Your Mortgage Amortization Schedule May Contain Shocking Details

When many first-time homebuyers get their mortgage amortization schedule for their proposed loan, they file it away with all kinds of other paperwork they never intend to look at. This can be a huge mistake for several reasons. The biggest, perhaps, is the simple fact not paying attention to this important document can cost you a ton of money.

A mortgage amortization schedule is nothing more than the month-to-month breakdown of what a loan costs. You can use an amortization schedule calculator to prepare one. The schedule shows exactly how you can apply monthly payments to a loan as interest builds up, and you eventually pay off the loan. The first-time buyer who pays attention to the mortgage amortization schedule will readily see that a $100,000 loan will cost a whole lot more than $106,000 to pay off at a 6 percent interest rate. Having a good understanding of the mortgage amortization schedule and how it works for a particular loan can arm a homeowner with facts you might need down the road to help guide financial decisions. For example, understanding exactly where you are on a mortgage amortization schedule and finally realizing greater principal reduction with payments might steer you clear of a refinance when it could end costing you a bundle in the long run. It might also help guide use of any extra cash that might be available. Principal reduction payments, for example, can take a basic mortgage amortization schedule and throw a big monkey wrench into it by taking away some of the principal the lender calculates interest payments against.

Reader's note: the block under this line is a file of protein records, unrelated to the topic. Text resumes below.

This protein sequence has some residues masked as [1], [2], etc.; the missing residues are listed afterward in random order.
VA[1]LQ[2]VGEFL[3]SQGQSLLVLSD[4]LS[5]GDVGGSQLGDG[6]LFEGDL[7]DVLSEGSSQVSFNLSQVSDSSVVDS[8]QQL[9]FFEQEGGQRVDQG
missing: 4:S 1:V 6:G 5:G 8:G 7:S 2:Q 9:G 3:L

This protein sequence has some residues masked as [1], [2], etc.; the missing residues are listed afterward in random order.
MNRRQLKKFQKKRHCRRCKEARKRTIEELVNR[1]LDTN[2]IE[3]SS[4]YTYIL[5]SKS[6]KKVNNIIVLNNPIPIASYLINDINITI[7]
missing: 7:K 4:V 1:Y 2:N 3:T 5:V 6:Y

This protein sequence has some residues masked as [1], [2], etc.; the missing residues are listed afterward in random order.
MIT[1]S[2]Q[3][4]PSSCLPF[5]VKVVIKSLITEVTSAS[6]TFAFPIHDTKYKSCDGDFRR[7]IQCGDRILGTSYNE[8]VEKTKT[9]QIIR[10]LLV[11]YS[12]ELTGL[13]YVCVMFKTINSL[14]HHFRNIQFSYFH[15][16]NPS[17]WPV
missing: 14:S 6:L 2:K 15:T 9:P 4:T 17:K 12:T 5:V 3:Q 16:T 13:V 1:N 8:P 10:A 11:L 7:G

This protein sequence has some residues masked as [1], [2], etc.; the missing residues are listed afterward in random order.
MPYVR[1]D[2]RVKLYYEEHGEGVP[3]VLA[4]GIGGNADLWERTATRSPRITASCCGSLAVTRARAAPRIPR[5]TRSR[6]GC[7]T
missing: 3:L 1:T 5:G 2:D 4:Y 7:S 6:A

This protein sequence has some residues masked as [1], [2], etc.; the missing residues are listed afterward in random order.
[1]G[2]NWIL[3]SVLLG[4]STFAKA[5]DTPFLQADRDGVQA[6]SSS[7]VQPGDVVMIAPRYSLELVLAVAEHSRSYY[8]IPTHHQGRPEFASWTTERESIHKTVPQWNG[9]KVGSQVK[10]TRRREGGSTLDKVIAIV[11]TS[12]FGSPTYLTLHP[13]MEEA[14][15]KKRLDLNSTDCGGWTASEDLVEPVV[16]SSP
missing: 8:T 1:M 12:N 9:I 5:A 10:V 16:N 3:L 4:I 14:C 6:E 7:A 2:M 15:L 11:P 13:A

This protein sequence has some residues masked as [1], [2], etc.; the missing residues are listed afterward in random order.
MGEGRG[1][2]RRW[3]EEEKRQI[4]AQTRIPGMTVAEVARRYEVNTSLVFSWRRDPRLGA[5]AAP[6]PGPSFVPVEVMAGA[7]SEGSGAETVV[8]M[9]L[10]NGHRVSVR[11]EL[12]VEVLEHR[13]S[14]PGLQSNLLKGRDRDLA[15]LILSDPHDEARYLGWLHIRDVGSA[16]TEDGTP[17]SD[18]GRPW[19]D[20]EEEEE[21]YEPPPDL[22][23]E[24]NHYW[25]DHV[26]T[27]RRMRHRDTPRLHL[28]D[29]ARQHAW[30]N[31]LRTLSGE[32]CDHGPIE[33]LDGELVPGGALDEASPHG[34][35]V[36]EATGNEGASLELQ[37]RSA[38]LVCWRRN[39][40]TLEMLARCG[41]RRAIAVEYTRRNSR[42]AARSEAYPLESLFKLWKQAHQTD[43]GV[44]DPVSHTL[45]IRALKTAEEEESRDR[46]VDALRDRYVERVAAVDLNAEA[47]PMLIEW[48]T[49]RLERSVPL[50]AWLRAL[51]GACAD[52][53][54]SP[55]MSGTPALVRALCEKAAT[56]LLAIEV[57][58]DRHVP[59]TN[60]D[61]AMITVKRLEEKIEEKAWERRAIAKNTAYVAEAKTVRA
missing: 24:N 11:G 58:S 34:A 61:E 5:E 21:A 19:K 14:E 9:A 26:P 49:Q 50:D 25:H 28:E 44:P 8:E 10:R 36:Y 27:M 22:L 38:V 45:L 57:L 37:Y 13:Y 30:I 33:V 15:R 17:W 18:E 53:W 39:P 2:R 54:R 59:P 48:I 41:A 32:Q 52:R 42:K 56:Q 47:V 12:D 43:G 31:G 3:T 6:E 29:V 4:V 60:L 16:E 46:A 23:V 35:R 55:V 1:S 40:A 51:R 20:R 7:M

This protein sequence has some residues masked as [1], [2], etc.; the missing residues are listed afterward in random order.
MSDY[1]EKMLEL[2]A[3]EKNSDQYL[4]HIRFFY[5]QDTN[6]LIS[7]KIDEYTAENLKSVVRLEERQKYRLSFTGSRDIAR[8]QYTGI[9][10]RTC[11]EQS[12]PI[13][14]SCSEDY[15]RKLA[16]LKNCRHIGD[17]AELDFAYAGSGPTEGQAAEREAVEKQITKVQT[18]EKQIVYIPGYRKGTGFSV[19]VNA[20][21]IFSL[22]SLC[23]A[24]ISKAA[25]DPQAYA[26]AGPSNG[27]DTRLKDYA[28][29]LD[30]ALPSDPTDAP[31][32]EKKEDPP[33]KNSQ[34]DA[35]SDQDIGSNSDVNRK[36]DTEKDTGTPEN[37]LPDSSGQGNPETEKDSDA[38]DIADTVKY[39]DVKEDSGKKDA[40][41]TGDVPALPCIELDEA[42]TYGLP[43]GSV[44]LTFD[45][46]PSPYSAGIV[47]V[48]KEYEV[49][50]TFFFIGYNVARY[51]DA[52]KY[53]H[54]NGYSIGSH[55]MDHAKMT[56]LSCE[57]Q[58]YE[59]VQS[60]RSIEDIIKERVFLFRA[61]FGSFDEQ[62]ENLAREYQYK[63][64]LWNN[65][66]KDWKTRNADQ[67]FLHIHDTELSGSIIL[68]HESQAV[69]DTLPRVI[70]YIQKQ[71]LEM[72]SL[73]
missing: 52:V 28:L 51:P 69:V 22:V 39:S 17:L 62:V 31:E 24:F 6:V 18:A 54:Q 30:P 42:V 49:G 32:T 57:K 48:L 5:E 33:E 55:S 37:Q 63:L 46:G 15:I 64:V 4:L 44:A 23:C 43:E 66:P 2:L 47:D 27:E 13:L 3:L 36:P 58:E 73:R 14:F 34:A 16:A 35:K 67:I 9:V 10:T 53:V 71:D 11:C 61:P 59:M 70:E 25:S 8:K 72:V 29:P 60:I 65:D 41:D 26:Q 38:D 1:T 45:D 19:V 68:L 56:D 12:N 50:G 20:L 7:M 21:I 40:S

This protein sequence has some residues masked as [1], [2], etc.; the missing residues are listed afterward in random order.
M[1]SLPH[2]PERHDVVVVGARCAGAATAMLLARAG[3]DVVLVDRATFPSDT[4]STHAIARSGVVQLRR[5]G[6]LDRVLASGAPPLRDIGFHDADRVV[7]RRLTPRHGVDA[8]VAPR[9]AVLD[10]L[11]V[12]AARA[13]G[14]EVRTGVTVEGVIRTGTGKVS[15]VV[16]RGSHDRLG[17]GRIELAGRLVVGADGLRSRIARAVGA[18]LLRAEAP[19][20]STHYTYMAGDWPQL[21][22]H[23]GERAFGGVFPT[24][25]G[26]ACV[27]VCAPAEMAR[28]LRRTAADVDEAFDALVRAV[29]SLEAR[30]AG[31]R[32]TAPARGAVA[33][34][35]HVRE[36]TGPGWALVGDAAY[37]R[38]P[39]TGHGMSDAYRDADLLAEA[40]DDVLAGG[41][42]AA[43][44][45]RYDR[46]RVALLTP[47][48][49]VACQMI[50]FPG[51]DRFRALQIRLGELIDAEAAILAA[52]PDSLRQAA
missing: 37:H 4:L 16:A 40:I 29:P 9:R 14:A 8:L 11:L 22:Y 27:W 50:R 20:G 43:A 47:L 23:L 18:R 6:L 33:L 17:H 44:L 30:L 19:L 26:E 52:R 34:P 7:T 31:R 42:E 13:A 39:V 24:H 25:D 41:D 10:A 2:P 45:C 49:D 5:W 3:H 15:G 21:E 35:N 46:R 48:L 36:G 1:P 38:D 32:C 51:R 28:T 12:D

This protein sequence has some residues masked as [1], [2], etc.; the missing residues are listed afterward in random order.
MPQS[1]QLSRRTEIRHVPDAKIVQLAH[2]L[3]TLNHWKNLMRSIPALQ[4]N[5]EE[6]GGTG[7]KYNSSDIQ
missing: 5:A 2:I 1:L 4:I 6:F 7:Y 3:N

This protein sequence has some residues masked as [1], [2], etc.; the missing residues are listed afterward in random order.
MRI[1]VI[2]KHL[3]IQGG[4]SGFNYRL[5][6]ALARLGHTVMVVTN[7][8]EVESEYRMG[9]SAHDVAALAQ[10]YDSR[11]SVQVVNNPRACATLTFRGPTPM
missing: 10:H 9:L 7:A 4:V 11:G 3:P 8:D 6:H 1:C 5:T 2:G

Anyone who has never seen a loan amortization schedule will likely be in for a start the first time they review one. They can look rather scary. Even if you find the lowest rate loan possible, these schedules show little principal decline during the first few years of a loan. This means a $1,000 payment a month over the course of a few years might only reduce principal by a few thousands dollars even though you paid out $24,000. This happens because you normally pay for a large chunk of the initial compounding of interest. Since the principal amount is at its highest, compounding at a rate of 6 or 7 percent can add a huge lump to what the loan costs.

As a mortgage shopper, you should pay attention to the amortization schedule when it's given to you. Doing so can help guide decisions and might even give you some great ideas for paying off your mortgage quicker. If you are looking at a simple interest mortgage, lenders will allow principal reduction payments. Banks don't love this necessarily, but they will apply the payments to reduce the principal if told to do so. This can quickly change the mortgage amortization schedule and have it working in your favor and not the bank's.

Marvin Cains owns and operates Amortization Schedule